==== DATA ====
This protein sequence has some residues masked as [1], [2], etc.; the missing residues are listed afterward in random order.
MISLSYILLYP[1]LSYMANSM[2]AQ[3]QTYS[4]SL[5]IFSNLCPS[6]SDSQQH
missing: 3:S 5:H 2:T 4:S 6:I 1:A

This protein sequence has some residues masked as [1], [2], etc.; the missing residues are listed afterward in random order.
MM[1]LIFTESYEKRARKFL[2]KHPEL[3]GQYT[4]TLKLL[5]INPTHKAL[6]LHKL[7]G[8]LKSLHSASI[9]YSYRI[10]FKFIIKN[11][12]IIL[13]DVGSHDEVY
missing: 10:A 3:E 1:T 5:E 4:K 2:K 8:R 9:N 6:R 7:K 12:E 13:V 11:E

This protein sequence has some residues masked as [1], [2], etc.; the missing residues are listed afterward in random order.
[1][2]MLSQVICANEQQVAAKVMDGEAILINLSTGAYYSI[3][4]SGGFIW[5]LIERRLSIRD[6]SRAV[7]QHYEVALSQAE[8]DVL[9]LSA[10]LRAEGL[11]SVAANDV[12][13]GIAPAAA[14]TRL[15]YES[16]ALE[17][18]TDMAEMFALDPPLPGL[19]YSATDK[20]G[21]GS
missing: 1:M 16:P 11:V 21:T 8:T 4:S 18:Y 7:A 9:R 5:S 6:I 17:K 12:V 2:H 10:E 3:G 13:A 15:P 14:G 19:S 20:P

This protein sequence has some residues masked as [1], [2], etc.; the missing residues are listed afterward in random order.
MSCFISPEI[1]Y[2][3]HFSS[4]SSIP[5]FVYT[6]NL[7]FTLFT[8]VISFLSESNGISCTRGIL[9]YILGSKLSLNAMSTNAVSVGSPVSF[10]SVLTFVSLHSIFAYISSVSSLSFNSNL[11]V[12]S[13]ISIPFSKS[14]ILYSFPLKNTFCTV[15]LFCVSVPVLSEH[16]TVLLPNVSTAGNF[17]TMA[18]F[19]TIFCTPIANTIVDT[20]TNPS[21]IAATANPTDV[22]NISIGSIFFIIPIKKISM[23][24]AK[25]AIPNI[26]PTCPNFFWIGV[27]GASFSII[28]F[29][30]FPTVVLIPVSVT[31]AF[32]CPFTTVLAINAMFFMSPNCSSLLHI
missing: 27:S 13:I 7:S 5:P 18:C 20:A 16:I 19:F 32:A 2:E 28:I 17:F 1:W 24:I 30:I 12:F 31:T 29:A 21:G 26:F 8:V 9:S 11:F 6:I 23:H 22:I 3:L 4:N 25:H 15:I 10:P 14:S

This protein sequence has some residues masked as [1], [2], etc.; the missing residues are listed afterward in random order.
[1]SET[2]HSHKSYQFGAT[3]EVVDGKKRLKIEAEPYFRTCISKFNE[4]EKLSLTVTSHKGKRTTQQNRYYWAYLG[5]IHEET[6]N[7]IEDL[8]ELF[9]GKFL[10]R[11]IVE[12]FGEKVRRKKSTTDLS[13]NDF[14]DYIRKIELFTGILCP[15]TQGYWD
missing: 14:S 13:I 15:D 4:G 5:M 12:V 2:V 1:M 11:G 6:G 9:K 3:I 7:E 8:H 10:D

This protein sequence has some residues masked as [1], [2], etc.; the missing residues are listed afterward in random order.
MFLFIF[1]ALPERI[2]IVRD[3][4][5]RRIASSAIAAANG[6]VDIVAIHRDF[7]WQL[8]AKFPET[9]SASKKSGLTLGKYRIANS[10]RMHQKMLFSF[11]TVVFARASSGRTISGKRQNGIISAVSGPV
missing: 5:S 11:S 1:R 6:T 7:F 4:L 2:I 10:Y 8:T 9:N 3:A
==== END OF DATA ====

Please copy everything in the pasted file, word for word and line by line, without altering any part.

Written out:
This protein sequence has some residues masked as [1], [2], etc.; the missing residues are listed afterward in random order.
MISLSYILLYP[1]LSYMANSM[2]AQ[3]QTYS[4]SL[5]IFSNLCPS[6]SDSQQH
missing: 3:S 5:H 2:T 4:S 6:I 1:A

This protein sequence has some residues masked as [1], [2], etc.; the missing residues are listed afterward in random order.
MM[1]LIFTESYEKRARKFL[2]KHPEL[3]GQYT[4]TLKLL[5]INPTHKAL[6]LHKL[7]G[8]LKSLHSASI[9]YSYRI[10]FKFIIKN[11][12]IIL[13]DVGSHDEVY
missing: 10:A 3:E 1:T 5:E 4:K 2:K 8:R 9:N 6:R 7:K 12:E 13:V 11:E

This protein sequence has some residues masked as [1], [2], etc.; the missing residues are listed afterward in random order.
[1][2]MLSQVICANEQQVAAKVMDGEAILINLSTGAYYSI[3][4]SGGFIW[5]LIERRLSIRD[6]SRAV[7]QHYEVALSQAE[8]DVL[9]LSA[10]LRAEGL[11]SVAANDV[12][13]GIAPAAA[14]TRL[15]YES[16]ALE[17][18]TDMAEMFALDPPLPGL[19]YSATDK[20]G[21]GS
missing: 1:M 16:P 11:V 21:T 8:T 4:S 18:Y 7:A 9:R 5:S 6:I 17:K 12:V 2:H 10:E 3:G 13:A 15:P 14:G 19:S 20:P

This protein sequence has some residues masked as [1], [2], etc.; the missing residues are listed afterward in random order.
MSCFISPEI[1]Y[2][3]HFSS[4]SSIP[5]FVYT[6]NL[7]FTLFT[8]VISFLSESNGISCTRGIL[9]YILGSKLSLNAMSTNAVSVGSPVSF[10]SVLTFVSLHSIFAYISSVSSLSFNSNL[11]V[12]S[13]ISIPFSKS[14]ILYSFPLKNTFCTV[15]LFCVSVPVLSEH[16]TVLLPNVSTAGNF[17]TMA[18]F[19]TIFCTPIANTIVDT[20]TNPS[21]IAATANPTDV[22]NISIGSIFFIIPIKKISM[23][24]AK[25]AIPNI[26]PTCPNFFWIGV[27]GASFSII[28]F[29][30]FPTVVLIPVSVT[31]AF[32]CPFTTVLAINAMFFMSPNCSSLLHI
missing: 27:S 13:I 7:S 5:P 18:C 20:A 16:I 19:F 32:A 2:E 28:I 17:F 1:W 24:I 30:I 12:F 31:T 29:A 21:G 26:F 8:V 9:S 11:F 6:I 23:H 22:I 3:L 4:N 25:H 15:I 10:P 14:S

This protein sequence has some residues masked as [1], [2], etc.; the missing residues are listed afterward in random order.
[1]SET[2]HSHKSYQFGAT[3]EVVDGKKRLKIEAEPYFRTCISKFNE[4]EKLSLTVTSHKGKRTTQQNRYYWAYLG[5]IHEET[6]N[7]IEDL[8]ELF[9]GKFL[10]R[11]IVE[12]FGEKVRRKKSTTDLS[13]NDF[14]DYIRKIELFTGILCP[15]TQGYWD
missing: 14:S 13:I 15:D 4:G 5:M 12:V 2:V 1:M 11:G 6:G 9:K 3:I 7:E 8:H 10:D

This protein sequence has some residues masked as [1], [2], etc.; the missing residues are listed afterward in random order.
MFLFIF[1]ALPERI[2]IVRD[3][4][5]RRIASSAIAAANG[6]VDIVAIHRDF[7]WQL[8]AKFPET[9]SASKKSGLTLGKYRIANS[10]RMHQKMLFSF[11]TVVFARASSGRTISGKRQNGIISAVSGPV
missing: 5:S 11:S 1:R 6:T 7:F 4:L 2:I 10:Y 8:T 9:N 3:A